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RASAGILINE DR. REDDYS 1MG TABLETS

Active substance(s): RASAGILINE HEMITARTRATE

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Package Leaflet: Information for the User
Rasagiline 1 mg Tablets
Rasagiline
Read all of this leaflet carefully before you start taking this medicine because it contains important
information for you.
 Keep this leaflet. You may need to read it again.
 If you have any further questions, ask your doctor or pharmacist.
 This medicine has been prescribed for you only. Do not pass it on to others. It may harm them, even if their signs
of illness are the same as yours.
 If you get any side effects talk to your doctor or pharmacist. This includes any possible side effects not listed in
this leaflet. See section 4.

What is in this leaflet
1. What Rasagiline is and what it is used for
2. What you need to know before you take
Rasagiline
3. How to take Rasagiline
4. Possible side effects
5. How to store Rasagiline
6. Contents of the pack and other information

1. What Rasagiline is and what it is used
for
Rasagiline is used for the treatment of Parkinson’s
disease. It can be used together with or without
Levodopa (another medicine that is used to treat
Parkinson’s disease).
With Parkinson’s disease, there is a loss of cells that
produce dopamine in the brain. Dopamine is a chemical
in the brain involved in movement control. Rasagiline
helps to increase and sustain levels of dopamine in the
brain.

2. What you need to know before you take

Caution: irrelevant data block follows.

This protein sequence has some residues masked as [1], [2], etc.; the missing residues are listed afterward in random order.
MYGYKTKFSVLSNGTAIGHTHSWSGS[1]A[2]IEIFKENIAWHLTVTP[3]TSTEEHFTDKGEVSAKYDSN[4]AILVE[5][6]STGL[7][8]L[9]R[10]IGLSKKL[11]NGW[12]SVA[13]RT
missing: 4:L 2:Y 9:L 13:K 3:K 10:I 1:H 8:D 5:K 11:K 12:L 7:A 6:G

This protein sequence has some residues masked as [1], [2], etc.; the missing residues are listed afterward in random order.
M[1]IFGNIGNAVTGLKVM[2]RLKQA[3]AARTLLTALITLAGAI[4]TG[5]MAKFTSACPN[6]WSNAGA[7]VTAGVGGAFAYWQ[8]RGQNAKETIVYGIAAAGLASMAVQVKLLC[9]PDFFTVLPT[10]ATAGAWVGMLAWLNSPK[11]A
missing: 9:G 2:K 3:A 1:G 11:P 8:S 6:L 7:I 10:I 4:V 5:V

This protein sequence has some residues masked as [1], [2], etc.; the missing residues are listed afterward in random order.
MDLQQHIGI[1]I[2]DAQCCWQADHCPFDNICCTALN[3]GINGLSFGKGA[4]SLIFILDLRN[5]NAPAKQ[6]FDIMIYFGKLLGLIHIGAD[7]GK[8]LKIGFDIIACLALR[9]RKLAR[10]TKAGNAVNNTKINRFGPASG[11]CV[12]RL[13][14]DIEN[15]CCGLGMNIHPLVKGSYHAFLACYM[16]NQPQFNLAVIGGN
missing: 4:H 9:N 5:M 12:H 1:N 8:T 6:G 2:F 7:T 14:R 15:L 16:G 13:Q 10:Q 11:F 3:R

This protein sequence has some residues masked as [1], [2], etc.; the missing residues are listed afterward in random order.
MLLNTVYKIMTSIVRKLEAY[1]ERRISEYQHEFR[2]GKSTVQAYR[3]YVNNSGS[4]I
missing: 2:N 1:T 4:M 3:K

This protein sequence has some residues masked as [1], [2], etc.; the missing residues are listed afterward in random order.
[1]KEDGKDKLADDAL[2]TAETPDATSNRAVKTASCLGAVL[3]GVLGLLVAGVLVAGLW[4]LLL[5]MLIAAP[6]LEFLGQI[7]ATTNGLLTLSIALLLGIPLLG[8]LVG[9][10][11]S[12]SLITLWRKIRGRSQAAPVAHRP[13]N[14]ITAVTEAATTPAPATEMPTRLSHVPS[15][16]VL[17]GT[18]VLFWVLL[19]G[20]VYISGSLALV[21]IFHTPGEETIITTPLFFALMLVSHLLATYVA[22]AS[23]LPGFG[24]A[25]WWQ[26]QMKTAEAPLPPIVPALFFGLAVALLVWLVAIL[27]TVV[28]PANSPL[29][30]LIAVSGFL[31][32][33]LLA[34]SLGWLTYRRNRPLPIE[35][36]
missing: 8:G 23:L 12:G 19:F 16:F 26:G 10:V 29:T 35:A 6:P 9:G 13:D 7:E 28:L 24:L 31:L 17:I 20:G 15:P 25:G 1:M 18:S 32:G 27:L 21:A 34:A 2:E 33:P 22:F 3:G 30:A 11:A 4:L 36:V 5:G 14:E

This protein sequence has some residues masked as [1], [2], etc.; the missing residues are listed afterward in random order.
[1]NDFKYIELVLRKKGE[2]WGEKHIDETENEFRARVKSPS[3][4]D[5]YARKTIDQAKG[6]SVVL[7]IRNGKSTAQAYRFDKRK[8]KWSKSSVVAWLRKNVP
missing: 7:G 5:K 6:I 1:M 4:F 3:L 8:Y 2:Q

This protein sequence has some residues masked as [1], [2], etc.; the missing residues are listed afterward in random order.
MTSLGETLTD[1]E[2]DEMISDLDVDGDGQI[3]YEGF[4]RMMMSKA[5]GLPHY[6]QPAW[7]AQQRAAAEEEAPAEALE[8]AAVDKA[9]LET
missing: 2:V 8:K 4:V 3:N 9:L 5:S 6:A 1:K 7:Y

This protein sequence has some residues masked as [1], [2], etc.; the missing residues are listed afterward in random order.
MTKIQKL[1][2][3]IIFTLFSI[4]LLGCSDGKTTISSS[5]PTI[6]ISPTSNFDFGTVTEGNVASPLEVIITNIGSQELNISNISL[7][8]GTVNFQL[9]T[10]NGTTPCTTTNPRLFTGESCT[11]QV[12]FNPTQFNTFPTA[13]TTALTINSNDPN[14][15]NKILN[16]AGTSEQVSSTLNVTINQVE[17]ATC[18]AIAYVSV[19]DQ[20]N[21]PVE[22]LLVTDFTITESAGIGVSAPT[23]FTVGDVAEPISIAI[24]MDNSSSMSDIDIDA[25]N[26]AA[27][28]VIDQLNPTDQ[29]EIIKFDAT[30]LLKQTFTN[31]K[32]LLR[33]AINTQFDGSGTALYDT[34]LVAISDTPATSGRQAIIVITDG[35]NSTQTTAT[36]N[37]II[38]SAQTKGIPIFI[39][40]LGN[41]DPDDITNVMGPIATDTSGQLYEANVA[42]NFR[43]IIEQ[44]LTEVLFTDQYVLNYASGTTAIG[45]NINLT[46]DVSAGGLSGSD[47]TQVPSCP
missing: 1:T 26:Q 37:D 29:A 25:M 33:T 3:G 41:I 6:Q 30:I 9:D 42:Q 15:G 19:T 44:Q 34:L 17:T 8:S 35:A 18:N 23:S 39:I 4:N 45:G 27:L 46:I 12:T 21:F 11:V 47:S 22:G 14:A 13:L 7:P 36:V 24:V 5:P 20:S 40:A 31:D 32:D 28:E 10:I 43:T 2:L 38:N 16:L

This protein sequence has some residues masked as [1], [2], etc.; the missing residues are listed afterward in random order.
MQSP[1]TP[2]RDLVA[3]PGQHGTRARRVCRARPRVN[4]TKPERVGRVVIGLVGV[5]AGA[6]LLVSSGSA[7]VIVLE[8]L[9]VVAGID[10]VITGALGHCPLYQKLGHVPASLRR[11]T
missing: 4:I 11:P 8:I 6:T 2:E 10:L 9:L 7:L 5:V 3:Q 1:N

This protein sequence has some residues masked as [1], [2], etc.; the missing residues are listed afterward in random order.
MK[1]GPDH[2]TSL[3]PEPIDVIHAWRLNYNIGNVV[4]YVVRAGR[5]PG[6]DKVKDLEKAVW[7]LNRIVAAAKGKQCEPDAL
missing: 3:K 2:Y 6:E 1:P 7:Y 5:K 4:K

Rasagiline
Do not take Rasagiline:



if you are allergic to rasagiline or any of the other
ingredients of this medicine (listed in section 6)
if you have severe liver problems.

Do not take the following medicines while
taking Rasagiline:


monoamine oxidase (MAO) inhibitors (e.g. for
treatment of depression or Parkinson’s disease, or
used for any other indication), including medicinal
and natural products without prescription e.g. St.
John's Wort
 pethidine (a strong pain killer).
You must wait at least 14 days after stopping
Rasagiline treatment and starting treatment with MAO
inhibitors or pethidine.

Warnings and precautions
Talk to your doctor or pharmacist before taking
Rasagiline:
 if you have mild to moderate liver problems.
You should talk to your doctor about any suspicious skin
changes.

Children and adolescents

Ask your doctor for advice before taking any of the
following medicines together with Rasagiline:
 certain antidepressants (selective serotonin
reuptake inhibitors, selective serotoninnorepinephrine reuptake inhibitors, tricyclic or
tetracyclic antidepressants)
 the antibiotic ciprofloxacin used against infections
 the cough suppressant dextromethorphan
 sympathomimetics such as those present in eye
drops, nasal and oral decongestants and cold
medicine containing ephedrine or
pseudoephedrine.
The use of Rasagiline together with the antidepressants
containing fluoxetine or fluvoxamine should be
avoided. If you are starting treatment with Rasagiline,
you should wait at least 5 weeks after stopping
fluoxetine treatment. If you are starting treatment with
fluoxetine or fluvoxamine, you should wait at least
14 days after stopping Rasagiline treatment.
Tell your doctor if you or your family/carer notices that
you are developing unusual behaviours where you
cannot resist the impulse, urges or cravings to carry out
certain harmful or detrimental activities to yourself or
others. These are called impulse control disorders. In